Drowning Death Of Jewish Jackson Girl Prompts Calls For Greater Pool Safety

by | July 31, 2018

Vos Iz Neias ?

By: Sandy Eller

Sunday, July 22, 2018

Lakewood, NJ – A three year old Jackson girl who was pulled from the bottom of her family’s backyard pool in late June passed away yesterday, prompting calls for greater safety measures to be taken to prevent future tragedies.

Sources who spoke to VIN News on condition of anonymity said that Mindel Rivka Gross was at the pool with family members when she slipped into the water unnoticed.  She was pulled from the water approximately three minutes later, with a neighbor beginning CPR until Hatzolah arrived on scene.  The little girl was rushed to an area hospital where she clung to life for three and a half weeks before succumbing to her injuries.

The funeral will be held today at 2:30 at the Vizhnitz synagogue in Monsey on Phyllis Terrace followed by burial at the Vizhnitz cemetery on Route 306 and Brick Church Road.

The incident was a somber reminder of the importance of pool safety, with several CPR classes held in the surrounding area as members of the Jewish community worldwide prayed for the little girl’s recovery.  Noting that in situations of this nature, delays that are even seconds-long can mean the difference between life and death, Hatzolah members called for greater vigilance at home swimming pools including:

  •   Hiring a lifeguard at home pools, even if all family members know how to swim.
  •   Never swimming alone.
  •   Posting signs at home pools listing emergency numbers such as Hatzolah or 911 and location of the pool including address, nearest cross streets and name of neighborhood to ensure that first responders can get to the scene quickly.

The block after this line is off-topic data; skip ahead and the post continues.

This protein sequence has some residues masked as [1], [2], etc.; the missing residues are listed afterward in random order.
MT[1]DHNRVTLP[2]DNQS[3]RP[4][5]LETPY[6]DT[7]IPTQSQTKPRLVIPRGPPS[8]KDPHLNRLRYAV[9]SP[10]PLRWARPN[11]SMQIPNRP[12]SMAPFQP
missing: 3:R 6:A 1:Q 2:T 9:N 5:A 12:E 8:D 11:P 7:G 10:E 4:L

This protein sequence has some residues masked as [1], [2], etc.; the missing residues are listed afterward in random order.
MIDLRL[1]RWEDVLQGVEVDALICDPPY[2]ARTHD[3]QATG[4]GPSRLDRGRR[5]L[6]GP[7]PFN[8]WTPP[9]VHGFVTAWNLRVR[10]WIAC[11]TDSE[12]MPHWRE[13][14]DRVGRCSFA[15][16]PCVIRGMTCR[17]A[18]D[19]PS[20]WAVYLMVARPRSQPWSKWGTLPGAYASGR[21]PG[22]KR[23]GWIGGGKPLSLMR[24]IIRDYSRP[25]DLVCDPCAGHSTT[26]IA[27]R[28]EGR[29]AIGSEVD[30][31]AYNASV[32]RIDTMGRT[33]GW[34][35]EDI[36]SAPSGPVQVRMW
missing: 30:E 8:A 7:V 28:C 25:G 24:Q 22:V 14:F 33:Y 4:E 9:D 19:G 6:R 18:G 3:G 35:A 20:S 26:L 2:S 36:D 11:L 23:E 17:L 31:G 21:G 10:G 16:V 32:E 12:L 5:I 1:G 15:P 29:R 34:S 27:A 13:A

•   Calling for help from a land line and not a cell phone, whenever possible, which automatically provides dispatchers with the caller’s location and other crucial details.
  •   Installing a dedicated poolside phone line that goes directly to Hatzolah, wherever possible, to prevent losing time looking for phones that can either be misplaced or are inadvertently left inside the house.

A Hatzolah member also emphasized the importance of becoming certified in CPR, a minimal investment of time that can save lives, both when someone is choking or in the case of pool accidents.

“You don’t need any equipment,” said the Hatzolah member.  “All you need is your two hands.  Every rebbi and every morah in every school needs to know CPR, which should also be taught in all of our high schools.  It is the most important thing you can ever do because every second can really make a difference.”

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